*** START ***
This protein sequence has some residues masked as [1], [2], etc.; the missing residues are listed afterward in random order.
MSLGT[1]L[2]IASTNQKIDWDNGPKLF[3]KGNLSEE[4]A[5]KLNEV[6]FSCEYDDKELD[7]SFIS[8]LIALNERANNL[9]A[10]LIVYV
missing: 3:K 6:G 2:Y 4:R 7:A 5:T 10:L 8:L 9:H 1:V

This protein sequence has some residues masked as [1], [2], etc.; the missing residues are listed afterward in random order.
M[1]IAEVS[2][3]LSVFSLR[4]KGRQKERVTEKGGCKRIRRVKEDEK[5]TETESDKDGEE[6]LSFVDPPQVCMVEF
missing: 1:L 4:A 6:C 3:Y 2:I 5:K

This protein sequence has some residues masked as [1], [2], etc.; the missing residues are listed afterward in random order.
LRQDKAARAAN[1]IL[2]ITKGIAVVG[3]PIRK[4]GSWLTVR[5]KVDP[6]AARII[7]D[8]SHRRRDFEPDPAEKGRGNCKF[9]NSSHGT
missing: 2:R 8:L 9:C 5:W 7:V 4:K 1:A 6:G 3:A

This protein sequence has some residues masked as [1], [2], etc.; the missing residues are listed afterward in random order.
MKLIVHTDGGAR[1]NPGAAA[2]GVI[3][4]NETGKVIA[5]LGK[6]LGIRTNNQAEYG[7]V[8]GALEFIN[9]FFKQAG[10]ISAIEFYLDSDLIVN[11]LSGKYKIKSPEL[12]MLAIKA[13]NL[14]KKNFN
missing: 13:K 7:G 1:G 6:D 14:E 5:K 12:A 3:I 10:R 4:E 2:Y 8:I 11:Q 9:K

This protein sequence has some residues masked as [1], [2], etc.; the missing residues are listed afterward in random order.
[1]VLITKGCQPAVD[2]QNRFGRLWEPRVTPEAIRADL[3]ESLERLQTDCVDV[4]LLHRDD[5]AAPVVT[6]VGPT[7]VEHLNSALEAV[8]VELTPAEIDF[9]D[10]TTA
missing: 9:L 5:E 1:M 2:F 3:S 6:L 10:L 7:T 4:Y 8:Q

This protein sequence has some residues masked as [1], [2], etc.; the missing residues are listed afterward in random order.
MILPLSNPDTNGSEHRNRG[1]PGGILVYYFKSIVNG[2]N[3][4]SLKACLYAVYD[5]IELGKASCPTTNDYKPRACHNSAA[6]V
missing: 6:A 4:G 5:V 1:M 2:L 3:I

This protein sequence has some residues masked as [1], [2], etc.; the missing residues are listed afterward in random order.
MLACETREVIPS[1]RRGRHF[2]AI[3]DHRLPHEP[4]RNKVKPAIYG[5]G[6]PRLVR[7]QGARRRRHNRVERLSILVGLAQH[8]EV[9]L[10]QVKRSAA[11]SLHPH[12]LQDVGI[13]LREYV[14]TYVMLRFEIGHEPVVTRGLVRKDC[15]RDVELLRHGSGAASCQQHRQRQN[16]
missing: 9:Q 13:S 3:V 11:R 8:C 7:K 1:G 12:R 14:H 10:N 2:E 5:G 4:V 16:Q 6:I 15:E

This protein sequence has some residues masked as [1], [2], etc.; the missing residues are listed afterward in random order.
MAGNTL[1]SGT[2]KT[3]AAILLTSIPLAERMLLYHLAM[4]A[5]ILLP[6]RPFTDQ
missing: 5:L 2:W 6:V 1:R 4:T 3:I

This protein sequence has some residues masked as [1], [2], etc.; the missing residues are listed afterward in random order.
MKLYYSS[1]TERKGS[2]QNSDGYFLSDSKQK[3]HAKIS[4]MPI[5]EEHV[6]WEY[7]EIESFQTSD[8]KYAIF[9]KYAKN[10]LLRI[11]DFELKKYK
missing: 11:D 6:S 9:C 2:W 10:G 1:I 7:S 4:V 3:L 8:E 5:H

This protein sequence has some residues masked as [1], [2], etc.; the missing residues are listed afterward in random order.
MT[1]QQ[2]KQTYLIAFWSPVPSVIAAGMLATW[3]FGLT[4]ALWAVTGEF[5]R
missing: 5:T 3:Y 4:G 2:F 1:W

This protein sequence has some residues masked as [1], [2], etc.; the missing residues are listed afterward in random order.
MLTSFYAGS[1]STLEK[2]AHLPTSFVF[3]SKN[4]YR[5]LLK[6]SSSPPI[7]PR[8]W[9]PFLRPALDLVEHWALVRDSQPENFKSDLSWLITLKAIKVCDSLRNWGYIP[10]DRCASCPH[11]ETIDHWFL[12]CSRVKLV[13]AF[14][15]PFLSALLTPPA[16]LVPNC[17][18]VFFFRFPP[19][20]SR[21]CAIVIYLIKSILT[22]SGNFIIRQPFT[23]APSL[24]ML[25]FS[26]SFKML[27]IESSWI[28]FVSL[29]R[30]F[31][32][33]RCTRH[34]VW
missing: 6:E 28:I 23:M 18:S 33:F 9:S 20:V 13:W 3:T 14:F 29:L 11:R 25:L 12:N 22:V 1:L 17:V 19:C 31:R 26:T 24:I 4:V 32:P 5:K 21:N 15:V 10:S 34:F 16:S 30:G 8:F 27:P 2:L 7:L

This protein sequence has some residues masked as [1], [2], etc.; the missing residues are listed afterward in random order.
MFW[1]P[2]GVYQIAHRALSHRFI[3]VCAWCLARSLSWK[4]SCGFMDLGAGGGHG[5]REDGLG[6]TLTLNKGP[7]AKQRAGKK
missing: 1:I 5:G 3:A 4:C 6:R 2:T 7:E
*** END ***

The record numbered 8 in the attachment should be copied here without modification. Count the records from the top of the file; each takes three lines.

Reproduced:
This protein sequence has some residues masked as [1], [2], etc.; the missing residues are listed afterward in random order.
MAGNTL[1]SGT[2]KT[3]AAILLTSIPLAERMLLYHLAM[4]A[5]ILLP[6]RPFTDQ
missing: 5:L 2:W 6:V 1:R 4:T 3:I